Volume raised WAVE file smaller than original lower volume?

Hey guys.

I don’t have much knowledge in this area but I wanted to raise the volume of a 3hour live show I have.

I merged all the flac files and made a WAVE file which is 1836171 KB.

I then raised the volume of that file in “Audacity” by 9.8db so the highest peak of the recording was at -1db (no clipping).

Then exported the raised volume file as a new WAVE file (raised volume) and it is 1836168 KB.

I’m not very technical with audio so here’s where I am confused.
Shouldn’t the file with the “raised volume” be a bigger file than the file with “lower volume” ?, as nothing has been changed except the volume has been raised, so why is the file with raised volume 3KB smaller than the original WAVE file with lower volume ?

Is this technically correct ?

I don’t understand it as the research I have done on the function I used in Audacity says that it does not do anything but raise the volume without causing clipping / damage etc.

When you have 2 WAVE files which are supposedly exactly the same except one is louder volume shouldn’t the louder volume file contain more info, therefore be bigger ?, not smaller ?

Any help / explantion appreciated.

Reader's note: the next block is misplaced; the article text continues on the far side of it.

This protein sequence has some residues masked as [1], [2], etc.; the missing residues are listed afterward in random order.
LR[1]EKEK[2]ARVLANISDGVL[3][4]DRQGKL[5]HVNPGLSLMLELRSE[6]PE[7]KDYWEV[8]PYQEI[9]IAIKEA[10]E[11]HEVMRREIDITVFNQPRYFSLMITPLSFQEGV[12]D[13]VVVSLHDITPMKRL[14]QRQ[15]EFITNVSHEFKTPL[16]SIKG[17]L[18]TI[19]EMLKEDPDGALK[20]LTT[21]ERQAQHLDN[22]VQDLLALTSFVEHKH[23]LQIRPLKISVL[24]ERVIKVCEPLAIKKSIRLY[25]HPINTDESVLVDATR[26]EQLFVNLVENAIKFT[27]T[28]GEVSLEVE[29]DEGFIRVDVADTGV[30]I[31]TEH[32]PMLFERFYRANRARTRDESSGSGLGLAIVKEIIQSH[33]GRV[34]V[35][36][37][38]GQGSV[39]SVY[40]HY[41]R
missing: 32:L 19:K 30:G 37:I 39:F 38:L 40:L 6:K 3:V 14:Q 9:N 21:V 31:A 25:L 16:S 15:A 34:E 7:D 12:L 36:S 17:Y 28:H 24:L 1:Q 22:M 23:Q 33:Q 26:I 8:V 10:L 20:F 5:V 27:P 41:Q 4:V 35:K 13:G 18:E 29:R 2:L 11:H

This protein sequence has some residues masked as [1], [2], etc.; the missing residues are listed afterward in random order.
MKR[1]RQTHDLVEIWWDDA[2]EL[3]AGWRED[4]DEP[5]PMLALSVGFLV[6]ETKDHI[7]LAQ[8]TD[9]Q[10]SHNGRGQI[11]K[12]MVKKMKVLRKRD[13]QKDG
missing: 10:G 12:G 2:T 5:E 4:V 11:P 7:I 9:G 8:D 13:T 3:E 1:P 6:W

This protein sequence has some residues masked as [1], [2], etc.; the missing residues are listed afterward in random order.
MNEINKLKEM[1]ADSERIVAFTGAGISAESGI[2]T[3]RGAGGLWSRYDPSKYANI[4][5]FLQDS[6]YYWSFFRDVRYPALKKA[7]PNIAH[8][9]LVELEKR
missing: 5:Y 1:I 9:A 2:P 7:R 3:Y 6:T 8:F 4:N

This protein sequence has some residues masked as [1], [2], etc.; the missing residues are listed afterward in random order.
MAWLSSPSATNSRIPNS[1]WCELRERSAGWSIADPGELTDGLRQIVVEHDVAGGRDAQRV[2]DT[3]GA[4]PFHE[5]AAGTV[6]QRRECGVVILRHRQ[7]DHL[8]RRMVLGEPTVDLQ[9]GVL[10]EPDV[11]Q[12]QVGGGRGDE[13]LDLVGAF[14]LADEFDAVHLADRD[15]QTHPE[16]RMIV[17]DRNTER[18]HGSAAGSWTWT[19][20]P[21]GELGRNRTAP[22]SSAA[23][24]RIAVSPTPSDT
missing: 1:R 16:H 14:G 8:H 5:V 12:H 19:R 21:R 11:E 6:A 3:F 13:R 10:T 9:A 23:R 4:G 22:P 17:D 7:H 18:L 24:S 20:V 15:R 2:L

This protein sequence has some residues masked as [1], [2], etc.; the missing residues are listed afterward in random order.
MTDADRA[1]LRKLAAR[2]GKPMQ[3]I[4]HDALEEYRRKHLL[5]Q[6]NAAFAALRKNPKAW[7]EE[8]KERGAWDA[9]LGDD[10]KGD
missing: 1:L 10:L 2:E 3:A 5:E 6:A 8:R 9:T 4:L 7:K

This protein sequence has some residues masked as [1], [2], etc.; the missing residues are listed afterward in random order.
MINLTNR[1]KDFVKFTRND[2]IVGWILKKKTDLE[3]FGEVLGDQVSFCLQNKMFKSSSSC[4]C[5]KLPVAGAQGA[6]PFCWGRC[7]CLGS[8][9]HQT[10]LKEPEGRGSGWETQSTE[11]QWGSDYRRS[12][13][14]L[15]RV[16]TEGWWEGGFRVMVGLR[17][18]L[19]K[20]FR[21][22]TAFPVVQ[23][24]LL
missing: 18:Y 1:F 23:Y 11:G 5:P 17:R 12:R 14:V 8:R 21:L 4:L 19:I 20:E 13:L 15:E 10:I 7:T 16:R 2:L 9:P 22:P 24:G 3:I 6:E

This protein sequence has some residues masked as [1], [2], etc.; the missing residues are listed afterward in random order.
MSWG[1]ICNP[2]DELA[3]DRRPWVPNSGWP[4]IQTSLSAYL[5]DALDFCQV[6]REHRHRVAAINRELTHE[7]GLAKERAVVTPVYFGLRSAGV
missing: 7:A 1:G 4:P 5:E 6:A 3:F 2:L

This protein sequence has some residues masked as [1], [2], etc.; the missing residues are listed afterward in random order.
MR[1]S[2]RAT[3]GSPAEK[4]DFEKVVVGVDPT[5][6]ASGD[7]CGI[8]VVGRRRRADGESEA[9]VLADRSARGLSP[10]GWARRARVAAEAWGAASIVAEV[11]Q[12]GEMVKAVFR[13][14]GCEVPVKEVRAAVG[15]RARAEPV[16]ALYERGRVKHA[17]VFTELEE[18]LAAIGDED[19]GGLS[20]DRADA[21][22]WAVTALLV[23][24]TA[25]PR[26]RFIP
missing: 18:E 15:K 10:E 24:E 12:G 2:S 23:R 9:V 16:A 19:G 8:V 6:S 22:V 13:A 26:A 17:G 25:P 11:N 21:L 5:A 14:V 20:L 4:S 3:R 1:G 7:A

There’s other things that contribute to the filesize other than just the content; like error-checking bytes and file headers. However it’s a good question and so I’ll move it to the Audio forum here… :wink:


Thanks, sorry for posting in the wrong section…

OK, I think I might have the answer to my own question, but I’d like to hear from anyone who has more knowledge about audio than I do (probably most of you !).

As I explained I created a single WAVE file by merging 30+ FLAC files with GoldWave (the single WAVE file is 1836171 KB).

I then used “amplify” in Audacity to raise the volume 9.8db and exported it as a new WAVE file (the new “higer volume” WAVE file is 1836168 KB which is 3KB smaller than the lower volume WAVE file).

I think I might have just worked out why the “higer volume” WAVE file is losing 3KB and is actually smaller than the “lower” volume WAVE file.

The original WAVE file was created by merging 30+ FLAC files with GoldWave.
When you open that single WAVE file in GoldWave it shows marks where the iniividual FLAC files have been merged.
Once that file has had it’s volume raised in “Audacity” and is then exported as a new WAVE file and you then again opened it in GoldWave it no longer shows the marks where the original FLAC files are merged.

Can somebody with more knowledge than me confirm this is why the “louder” volume WAVE file is actually 3KB smaller than the original “lower volume” file ?


To probably answer my own question even further…

I did some “testing” and did the same thing with “Adobe Audition” as I did with “Audacity” and the “Adobe Audition” process also dropped 3KB, so I am more certain now it is to do with the “cure points” being removed in the final conversion to WAVE.

I ran a simple last test.
Simply opened the large WAVE file with Gold Wave (which consists of 30+ FLAC files merged in GoldWave).
Then deleted the cue points and saved it.
The file size dropped by 3KB.


Did you try saving it with the cue points? I imagine the cue points are something that can’t / doesn’t usually exist in an audio stream that goldwave inserts to mark transitions.